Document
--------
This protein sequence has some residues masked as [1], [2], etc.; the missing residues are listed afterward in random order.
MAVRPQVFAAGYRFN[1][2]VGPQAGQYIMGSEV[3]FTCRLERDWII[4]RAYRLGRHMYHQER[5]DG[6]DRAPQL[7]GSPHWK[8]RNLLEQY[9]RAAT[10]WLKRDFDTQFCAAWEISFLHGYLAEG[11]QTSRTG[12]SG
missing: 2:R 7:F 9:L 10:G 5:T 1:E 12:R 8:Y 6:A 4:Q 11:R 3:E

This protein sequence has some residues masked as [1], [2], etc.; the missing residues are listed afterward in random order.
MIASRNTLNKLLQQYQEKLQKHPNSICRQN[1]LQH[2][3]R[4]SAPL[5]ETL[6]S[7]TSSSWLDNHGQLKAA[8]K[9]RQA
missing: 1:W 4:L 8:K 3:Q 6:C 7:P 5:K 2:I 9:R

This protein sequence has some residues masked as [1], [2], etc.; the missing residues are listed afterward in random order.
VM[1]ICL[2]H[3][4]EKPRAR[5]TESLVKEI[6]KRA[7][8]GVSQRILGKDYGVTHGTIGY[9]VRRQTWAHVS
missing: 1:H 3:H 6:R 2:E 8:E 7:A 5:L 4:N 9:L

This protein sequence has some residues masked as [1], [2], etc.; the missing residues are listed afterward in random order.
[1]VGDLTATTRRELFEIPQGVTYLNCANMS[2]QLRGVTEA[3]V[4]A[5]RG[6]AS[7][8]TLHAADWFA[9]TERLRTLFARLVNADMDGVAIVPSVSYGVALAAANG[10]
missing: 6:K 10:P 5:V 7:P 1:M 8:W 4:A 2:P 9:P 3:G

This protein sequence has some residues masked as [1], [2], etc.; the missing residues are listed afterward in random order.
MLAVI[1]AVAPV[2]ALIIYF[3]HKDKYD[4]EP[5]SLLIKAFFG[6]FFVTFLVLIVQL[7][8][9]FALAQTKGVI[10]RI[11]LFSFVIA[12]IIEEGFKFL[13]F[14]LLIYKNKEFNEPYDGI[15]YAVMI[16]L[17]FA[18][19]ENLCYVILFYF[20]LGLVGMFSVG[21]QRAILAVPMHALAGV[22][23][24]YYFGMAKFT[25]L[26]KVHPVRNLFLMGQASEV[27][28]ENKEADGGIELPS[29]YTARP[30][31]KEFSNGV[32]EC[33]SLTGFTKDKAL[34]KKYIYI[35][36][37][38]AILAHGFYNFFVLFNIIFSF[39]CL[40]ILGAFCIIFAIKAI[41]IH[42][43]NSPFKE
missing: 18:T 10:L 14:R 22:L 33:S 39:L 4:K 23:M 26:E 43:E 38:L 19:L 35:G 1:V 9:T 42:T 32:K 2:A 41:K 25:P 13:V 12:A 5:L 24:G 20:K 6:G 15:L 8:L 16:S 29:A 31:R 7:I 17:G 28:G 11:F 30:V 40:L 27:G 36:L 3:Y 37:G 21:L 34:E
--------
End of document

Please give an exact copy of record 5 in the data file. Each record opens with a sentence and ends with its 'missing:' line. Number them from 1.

This protein sequence has some residues masked as [1], [2], etc.; the missing residues are listed afterward in random order.
MLAVI[1]AVAPV[2]ALIIYF[3]HKDKYD[4]EP[5]SLLIKAFFG[6]FFVTFLVLIVQL[7][8][9]FALAQTKGVI[10]RI[11]LFSFVIA[12]IIEEGFKFL[13]F[14]LLIYKNKEFNEPYDGI[15]YAVMI[16]L[17]FA[18][19]ENLCYVILFYF[20]LGLVGMFSVG[21]QRAILAVPMHALAGV[22][23][24]YYFGMAKFT[25]L[26]KVHPVRNLFLMGQASEV[27][28]ENKEADGGIELPS[29]YTARP[30][31]KEFSNGV[32]EC[33]SLTGFTKDKAL[34]KKYIYI[35][36][37][38]AILAHGFYNFFVLFNIIFSF[39]CL[40]ILGAFCIIFAIKAI[41]IH[42][43]NSPFKE
missing: 18:T 10:L 14:R 22:L 33:S 39:L 4:K 23:M 26:E 43:E 38:L 19:L 35:G 1:V 9:T 42:T 32:K 2:A 41:K 25:P 13:V 12:A 5:L 24:G 20:K 6:G 15:L 8:L 16:S 29:A 31:R 7:I 17:G 28:G 11:F 30:V 40:L 27:G 36:L 3:Y 37:G 21:L 34:E